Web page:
Plan set out

A presentation and discussion of the framework for a new provincial education plan for 2020-2030 took place during a regular Chinook School Division board meeting, Jan. 13.

Director of Education Kyle McIntyre made a presentation about the framework, which will be used by the Ministry of Education to create a new action plan for the education of students during the next decade.

The new provincial education plan for the prekindergarten to Grade 12 school system will replace the five-year Education Sector Strategic Plan (ESSP), the first-ever province-wide plan that provided outcome goals for education for the period 2015-2020.

“This is a very different structure than the last Education Sector Strategic Plan,” he said during the presentation. “That sector plan was based on a Hoshin Kanri, which is from Lean Japanese methodology that was implemented by the Deputy Minister Dan Florizone. Probably the piece that was different in the last plan to this plan was some of the different groups and partners that have been involved and will be involved in this planning process.”

This framework for a new education plan is the result of a year-long engagement process with various stakeholders. A provincial education summit took place in October 2018. There was an online survey during April and May 2019, and in-person engagement sessions in the spring of 2019.

This framework for the new provincial education plan is based on four pillars. These pillars are skills and knowledge, mental health and well-being, connections among people and relationships between systems and structures, and the creation of inclusive, safe and welcoming learning environments.

The framework outlines various structures and processes that will be followed by education sector partners during the development of the new plan.

McIntyre noted that the Minister of Education will work back and forth with the council of school board chairs. There will also be an education council, which will consist of representatives from key education partner organizations.

The operational structure for the plan will include senior ministry officials, directors of education from the different school divisions, and First Nations and Métis education organizations. This group will operationalize the new plan through the creation of outcomes, measures and key actions.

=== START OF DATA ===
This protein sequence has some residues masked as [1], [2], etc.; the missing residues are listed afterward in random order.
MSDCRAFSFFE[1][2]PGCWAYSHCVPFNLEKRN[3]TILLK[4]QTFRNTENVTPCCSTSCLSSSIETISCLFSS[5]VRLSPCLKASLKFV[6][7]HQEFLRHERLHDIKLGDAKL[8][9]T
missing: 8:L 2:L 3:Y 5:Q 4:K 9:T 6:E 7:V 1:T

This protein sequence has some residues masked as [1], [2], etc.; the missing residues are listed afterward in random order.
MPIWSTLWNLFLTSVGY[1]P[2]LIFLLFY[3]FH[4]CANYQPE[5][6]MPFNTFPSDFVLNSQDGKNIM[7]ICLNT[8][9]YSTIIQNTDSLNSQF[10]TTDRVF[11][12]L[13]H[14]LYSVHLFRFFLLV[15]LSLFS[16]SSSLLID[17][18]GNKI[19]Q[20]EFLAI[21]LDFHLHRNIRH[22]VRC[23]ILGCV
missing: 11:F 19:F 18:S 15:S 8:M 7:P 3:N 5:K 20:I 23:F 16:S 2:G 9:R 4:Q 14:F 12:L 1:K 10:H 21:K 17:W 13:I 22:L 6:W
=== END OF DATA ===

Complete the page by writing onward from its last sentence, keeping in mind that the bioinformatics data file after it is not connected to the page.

“That’s going to be work that’s going to start to occur in January and February,” he said. “Much like our Education Sector Strategic Plan now, a level one plan is set by the province. There will be the expectation that every school division will have a level two plan, so that’s the division and educational organization plan, and the idea being that there will be school plans. … The divisions will get some feedback from staff and SCC's and then they'll implement these plans for the fall of 2020. So the timeline is extremely ambitious.”

According to McIntyre it is too early to know what will change or remain the same between the current ESSP and the new education plan.

“I'm wondering whether we will continue to focus on graduation rates, whether we will continue to focus on early intervention and intervention in literacy and math,” he said. “I hope so, but that's going to come off as we add some new responsibilities.”

He is confident the Chinook School Division will be ready to implement the new education plan in September.

“I'm confident that we have the skilled and caring staff in our division to implement whatever the ministry decides we're going to implement,” he said. “The expectation is that we are aligned with that and we’ll certainly be good teammates and we’ll continue to do what’s best for the kids.”

Board members made a few remarks about the framework for the new plan after the presentation. Al Bridal felt the basic principles of education will remain the same.

“No matter what happens with this, we still want our kids to read, to write, to be able to do math, and to graduate,” he said.

Tim Weinbender wondered about the cost to implement the new education plan and what that will mean for the school division.

“Whatever direction they go, it's going to end up costing us money, and at the end of the day that's the one thing we don't have,” he said.

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